Lesson Seven: Key Signatures
A key signature is the number of sharps (#'s) or flats (b's) on each staff just after the clef. They tell us which notes to change for each scale to sound major. A key signature is found after the clef sign at the beginning of every line of music.
Key signatures belong to scales. They tell us which scale the notes of the music are from. We already know that scales that begin on different notes have some notes changed in them so they will all sound like major scales. The key signature is the sign for which notes should be changed and tells us which scale this tune is written for.
For our lesson on transposition, we changed the song Twinkle Twinkle from C major to G major. We had to change the notes so that the C major version had only the notes from the C major scale and the G major version had only the notes from the G major scale.
When we changed Twinkle Twinkle to the F major scale notes, we had to use a Bb rather than a B natural because we could only use the notes of the F major scale. The F major scale needs a Bb to make it sound the same as all the other major scales.
The key signature is a short hand way of telling us which scale the notes in the tune are from. If they are only from the F major scale the note that has changed (the Bb) will be the key signature and be put at the front of every stave.
If the tune uses only notes from the G major scale, then the note that has changed (the F#) is put at the front of each staff. This way we can tell right away which notes should be in the tune.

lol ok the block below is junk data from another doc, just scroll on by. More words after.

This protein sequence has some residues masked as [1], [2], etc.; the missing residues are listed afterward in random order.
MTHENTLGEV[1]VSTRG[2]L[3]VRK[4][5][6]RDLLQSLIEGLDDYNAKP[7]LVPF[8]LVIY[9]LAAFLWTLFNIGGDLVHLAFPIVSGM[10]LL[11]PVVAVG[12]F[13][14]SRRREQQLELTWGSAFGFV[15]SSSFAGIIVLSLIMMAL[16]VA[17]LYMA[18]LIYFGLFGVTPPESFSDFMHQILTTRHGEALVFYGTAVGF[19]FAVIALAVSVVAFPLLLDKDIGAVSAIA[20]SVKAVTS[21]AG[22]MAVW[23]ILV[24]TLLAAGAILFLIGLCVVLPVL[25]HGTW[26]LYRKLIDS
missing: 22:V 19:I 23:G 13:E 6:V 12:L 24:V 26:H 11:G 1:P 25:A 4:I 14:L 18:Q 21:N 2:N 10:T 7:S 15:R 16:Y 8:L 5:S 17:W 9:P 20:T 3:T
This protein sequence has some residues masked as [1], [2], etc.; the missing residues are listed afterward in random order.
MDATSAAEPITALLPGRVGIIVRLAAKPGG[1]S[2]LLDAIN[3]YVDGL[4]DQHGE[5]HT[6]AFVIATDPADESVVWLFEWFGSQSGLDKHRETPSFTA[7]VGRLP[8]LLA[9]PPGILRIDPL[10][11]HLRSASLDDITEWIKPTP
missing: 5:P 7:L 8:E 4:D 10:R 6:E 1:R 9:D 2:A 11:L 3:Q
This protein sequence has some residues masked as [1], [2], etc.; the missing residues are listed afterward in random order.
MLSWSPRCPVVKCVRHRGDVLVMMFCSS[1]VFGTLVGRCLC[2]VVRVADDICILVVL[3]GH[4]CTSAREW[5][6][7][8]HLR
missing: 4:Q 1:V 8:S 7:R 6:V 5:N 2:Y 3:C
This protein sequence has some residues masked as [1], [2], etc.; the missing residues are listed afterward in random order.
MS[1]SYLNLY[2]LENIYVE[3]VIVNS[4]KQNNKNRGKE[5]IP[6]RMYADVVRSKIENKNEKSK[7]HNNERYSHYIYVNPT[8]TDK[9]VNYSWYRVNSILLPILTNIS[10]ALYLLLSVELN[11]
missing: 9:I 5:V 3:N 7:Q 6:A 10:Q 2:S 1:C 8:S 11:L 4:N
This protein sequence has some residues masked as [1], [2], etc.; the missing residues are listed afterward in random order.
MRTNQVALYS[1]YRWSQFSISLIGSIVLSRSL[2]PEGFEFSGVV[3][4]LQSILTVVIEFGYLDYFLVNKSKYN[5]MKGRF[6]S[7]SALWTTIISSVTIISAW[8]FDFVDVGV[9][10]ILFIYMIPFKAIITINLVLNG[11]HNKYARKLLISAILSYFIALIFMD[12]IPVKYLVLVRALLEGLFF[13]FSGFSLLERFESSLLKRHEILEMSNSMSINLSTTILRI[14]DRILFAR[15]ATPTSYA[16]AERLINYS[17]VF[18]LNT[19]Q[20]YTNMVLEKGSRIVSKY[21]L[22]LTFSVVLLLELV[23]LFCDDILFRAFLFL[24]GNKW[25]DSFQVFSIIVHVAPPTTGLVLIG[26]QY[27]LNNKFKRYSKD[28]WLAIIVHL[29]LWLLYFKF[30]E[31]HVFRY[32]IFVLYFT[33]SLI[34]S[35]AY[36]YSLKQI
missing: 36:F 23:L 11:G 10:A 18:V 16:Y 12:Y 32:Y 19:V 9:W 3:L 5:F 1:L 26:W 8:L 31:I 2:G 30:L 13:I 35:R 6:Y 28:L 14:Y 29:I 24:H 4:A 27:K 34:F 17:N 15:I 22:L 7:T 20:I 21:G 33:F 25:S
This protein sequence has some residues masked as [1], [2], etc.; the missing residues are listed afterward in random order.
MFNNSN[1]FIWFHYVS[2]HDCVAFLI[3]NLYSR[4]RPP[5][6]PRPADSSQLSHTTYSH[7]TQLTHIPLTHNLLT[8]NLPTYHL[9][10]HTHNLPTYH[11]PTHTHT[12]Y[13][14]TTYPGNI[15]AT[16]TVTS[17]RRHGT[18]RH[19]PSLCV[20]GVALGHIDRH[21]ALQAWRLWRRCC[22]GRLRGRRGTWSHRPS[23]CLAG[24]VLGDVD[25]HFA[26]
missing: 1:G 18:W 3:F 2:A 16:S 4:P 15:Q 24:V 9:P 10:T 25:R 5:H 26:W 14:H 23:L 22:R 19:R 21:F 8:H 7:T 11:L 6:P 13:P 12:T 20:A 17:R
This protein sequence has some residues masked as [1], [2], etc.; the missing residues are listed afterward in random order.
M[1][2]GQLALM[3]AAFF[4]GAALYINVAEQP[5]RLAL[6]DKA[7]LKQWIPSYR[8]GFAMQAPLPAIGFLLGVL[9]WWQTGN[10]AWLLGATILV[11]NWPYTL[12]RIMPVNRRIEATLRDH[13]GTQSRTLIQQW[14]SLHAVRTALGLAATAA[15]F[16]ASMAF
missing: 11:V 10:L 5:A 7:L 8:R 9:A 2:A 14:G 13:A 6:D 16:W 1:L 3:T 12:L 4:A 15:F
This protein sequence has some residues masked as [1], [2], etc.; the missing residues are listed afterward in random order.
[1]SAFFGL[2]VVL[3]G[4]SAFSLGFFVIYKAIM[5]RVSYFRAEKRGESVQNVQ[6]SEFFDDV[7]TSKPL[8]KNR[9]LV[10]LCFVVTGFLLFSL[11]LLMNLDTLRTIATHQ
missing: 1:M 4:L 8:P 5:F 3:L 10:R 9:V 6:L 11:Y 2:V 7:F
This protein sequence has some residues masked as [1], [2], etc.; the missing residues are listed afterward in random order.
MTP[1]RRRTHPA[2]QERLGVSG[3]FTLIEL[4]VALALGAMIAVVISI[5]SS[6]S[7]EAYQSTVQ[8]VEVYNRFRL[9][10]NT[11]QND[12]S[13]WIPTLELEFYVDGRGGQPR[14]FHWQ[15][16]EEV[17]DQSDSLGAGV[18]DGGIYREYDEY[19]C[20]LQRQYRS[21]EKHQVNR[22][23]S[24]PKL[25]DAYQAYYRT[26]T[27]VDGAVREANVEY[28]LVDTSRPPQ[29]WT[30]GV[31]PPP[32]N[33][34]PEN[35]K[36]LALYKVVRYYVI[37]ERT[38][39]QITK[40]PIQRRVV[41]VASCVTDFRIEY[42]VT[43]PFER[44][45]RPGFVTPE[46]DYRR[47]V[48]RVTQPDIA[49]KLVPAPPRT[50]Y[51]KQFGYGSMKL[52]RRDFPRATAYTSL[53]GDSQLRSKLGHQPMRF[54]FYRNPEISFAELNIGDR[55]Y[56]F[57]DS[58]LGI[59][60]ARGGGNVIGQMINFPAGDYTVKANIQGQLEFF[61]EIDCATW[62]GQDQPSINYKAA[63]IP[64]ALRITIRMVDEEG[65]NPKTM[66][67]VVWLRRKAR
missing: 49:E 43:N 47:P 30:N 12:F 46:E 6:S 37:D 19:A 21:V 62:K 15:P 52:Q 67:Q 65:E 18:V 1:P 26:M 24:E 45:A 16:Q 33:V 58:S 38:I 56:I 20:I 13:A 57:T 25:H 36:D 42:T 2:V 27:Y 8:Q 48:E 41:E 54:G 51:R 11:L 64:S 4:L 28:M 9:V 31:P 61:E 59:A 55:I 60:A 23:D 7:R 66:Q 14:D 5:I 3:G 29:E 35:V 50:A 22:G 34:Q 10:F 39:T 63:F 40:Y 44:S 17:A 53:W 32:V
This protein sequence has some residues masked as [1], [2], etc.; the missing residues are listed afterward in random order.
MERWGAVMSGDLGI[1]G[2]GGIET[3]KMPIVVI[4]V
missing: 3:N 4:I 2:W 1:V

We know that when using the C major scale there are no sharps or flats. What do you think will be the key signature for tunes written in the C major scale? ______________________________
The word KEY is another word for what scale the notes are from. The word SIGNATURE means a sign for. So when we see a KEY SIGNATURE in our music it means that the music is telling us which notes should be in that part.
Sometimes the composer will want to use a note or two that doesn't belong to the key/scale. These are called ACCIDENTALS and they must be marked properly in the music. For instance, if the composer is using a G major key (with an F# at the beginning of every staff) and they decide they want to use an F natural instead, they have to mark it by putting a NATURAL sign in brackets just before that F note.
A NATURAL sign looks a bit like a sharp sign and means that the white notes is used rather than the black note. The key signature sets the rules for what notes should or should not appear in the music and if the composer breaks those rules they have to put the correct sign (the natural sign), to show they are breaking the rules.